Sylvia Okinlay-Paraguya has been the Chief Executive Officer of the National Confederation of Cooperatives (NATCCO), Philippines, since 2009. Her 24 years of professional work experience include 3 years as a management trainee in the biggest steel plant in the Philippines and 21 years in development work, mostly within the cooperative movement.
Sylvia Okinlay-Paraguya granted us an interview during which she explained the role of women in management positions and how women can gain better access to senior positions within cooperatives. Moreover, she pointed out the fact that organizations have to be sensitized to ensure that gender equality and gender balance exist.
This interview is a prelude to the speech Ms. Okinlay-Paraguya will be giving on October 10 at the 2012 Summit.
Cooperatives stand out from corporations in many respects. However, in terms of the number of women in management positions, particularly upper management, cooperatives are no further ahead than any other business. Why do you suppose that is?
Women can only occupy upper management positions if they have the required skills and if the organization provides the opportunity. A woman’s ability to take on a higher position hinges on her competence to handle the job and the support systems that give her the assurance that the family is well taken care of as she takes on more responsibility. The support system includes a family in which household responsibilities are divided between the husband and wife. The implementation of support systems is essential.
The capacity of the organization to provide opportunities for women is also a reflection of the culture in a specific country. Organizations have to be sensitized so that gender equality and gender balance can be achieved at all levels of the organization.
How can women gain better access to senior positions within cooperatives?
Women should have the required skills for the position. Therefore, women should undertake skill building programs to prepare them to move up the ladder. Women should also search for leadership opportunities, even outside the organization. This will help them develop more leadership skills. When opportunities for women arise, prepared or not, they should seize them immediately and catch up along the way.
The organization should be sensitized to ensure that gender equality exists. It must emphasize the importance of ensuring the participation of men and women as there is much to gain if balance is achieved.
Of course, there are some success stories. Women like Dame Pauline Green (ICA), Kathy Bardswick (Co-operators), Monique F. Leroux (Desjardins), and you have risen to the upper echelons of some very large organizations. Can you tell us a bit more about your career path?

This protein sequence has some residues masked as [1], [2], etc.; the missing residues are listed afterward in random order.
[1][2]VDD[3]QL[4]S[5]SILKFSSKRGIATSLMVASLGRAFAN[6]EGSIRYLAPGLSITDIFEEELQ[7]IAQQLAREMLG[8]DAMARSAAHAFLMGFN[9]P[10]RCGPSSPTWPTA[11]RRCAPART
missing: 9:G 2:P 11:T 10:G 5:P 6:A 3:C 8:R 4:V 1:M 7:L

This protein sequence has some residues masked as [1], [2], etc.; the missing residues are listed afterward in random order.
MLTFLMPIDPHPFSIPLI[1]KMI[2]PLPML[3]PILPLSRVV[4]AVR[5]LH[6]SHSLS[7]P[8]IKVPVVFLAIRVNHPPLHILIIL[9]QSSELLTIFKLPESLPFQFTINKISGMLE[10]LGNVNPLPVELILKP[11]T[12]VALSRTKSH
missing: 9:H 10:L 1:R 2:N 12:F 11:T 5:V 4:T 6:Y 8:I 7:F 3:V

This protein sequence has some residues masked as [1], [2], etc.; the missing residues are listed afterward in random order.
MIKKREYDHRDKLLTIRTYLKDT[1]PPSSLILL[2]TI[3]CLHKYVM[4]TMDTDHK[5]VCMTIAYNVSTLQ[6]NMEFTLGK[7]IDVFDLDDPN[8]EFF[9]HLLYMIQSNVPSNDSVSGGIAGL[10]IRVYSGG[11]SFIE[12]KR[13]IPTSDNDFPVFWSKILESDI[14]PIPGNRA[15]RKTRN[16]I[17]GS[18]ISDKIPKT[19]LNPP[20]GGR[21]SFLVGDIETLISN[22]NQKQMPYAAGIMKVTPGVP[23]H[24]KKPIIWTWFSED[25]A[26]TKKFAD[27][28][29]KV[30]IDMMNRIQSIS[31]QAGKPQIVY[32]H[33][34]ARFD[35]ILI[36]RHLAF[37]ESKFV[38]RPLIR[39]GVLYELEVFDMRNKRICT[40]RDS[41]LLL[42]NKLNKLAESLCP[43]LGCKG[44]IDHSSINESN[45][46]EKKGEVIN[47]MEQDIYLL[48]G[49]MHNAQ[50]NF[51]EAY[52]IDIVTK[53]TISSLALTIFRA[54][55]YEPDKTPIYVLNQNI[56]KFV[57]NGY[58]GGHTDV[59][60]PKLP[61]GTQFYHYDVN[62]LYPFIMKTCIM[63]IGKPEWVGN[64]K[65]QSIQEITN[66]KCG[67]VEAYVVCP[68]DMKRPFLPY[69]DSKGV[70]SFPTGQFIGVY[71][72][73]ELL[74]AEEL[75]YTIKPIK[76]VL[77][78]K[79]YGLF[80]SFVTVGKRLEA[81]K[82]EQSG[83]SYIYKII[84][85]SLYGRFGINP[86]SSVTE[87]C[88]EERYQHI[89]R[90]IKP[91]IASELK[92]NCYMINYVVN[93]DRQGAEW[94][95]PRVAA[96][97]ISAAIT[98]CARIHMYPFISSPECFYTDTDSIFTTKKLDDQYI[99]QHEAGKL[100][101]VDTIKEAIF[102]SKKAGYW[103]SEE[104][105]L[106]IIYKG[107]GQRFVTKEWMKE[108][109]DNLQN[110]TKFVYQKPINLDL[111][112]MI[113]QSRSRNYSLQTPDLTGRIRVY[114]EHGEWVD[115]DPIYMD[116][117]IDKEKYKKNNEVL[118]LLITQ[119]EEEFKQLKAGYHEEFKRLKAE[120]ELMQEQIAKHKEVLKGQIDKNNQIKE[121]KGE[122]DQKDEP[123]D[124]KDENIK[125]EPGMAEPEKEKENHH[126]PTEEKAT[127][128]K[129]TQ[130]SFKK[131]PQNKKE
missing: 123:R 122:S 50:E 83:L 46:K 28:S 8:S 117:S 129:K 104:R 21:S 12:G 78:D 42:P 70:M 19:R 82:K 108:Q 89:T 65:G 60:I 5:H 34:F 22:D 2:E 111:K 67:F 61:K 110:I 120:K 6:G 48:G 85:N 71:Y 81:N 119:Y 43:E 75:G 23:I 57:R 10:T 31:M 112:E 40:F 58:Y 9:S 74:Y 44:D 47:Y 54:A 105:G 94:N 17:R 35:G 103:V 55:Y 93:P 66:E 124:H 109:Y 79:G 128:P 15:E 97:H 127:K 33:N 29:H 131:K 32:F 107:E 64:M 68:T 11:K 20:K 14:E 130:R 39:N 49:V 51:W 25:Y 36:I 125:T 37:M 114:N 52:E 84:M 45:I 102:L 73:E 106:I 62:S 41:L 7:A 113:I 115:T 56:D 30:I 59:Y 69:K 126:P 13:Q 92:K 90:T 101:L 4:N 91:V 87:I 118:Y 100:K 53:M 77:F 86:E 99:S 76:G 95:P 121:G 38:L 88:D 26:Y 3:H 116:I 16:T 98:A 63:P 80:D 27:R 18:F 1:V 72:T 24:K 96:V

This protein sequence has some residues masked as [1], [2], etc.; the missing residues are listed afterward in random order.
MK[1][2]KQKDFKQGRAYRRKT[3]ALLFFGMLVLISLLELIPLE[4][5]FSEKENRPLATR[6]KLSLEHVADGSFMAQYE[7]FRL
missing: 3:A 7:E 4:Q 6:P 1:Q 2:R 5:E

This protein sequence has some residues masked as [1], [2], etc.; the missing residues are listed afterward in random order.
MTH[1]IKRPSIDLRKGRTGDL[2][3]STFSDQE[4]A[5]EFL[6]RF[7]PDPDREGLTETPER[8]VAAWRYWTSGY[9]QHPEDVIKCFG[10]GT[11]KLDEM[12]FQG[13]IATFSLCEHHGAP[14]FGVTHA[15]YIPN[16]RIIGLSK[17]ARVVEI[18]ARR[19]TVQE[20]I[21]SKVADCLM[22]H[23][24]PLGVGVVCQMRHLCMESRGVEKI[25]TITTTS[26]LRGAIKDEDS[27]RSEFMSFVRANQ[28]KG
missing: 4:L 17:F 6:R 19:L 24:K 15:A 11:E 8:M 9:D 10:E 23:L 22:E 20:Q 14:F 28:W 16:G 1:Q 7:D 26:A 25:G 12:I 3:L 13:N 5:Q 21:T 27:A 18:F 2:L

I am a licensed chemical engineer. I hold a Master of Business Management from one of the best management schools in Asia, the Asian Institute of Management, located in Makati City, Philippines. The students at AIM come from all over Asia, thus exposing me to diverse cultures. My experience in the corporate world includes my 3-year stint at the National Steel Corporation, Philippines, prior to AIM and the 6-month work experience at the World Trade Center. At National Steel Corporation, I was the sole female in a group of 16 management trainees. I was an assistant manager at the World Trade Center. By 1991 I joined the NGO sector and focused on rural development. In 1993, I began working within the cooperative movement. By 2000, I was appointed CEO of the MASS-SPECC Cooperative Development Center, a Mindanao based federation of cooperatives. In 2009, I was appointed CEO of the National Confederation of Cooperatives. While working as CEO within these organizations, I held the position of Chairperson and/or Director within a number of non-government organizations and special bodies. I was Chair of the Mindanao Coalition of Development NGO Networks. Then President Arroyo appointed me Co-Chair of the Regional Development Council, a body composed of elected officials, government officials and NGOs. The RDC oversees regional development. From 2004 to 2008, I was a member of the government panel negotiating with the Moro Islamic Liberation Front. Today, I represent NATCCO within national organizations.
One of the goals of the International Summit of Cooperatives is to have participants adopt a common declaration. What is the one key point you would like to see included?
Gender equality, ensuring women’s participation in the development processes; recognizing that women comprise maybe more than half of the members of cooperatives.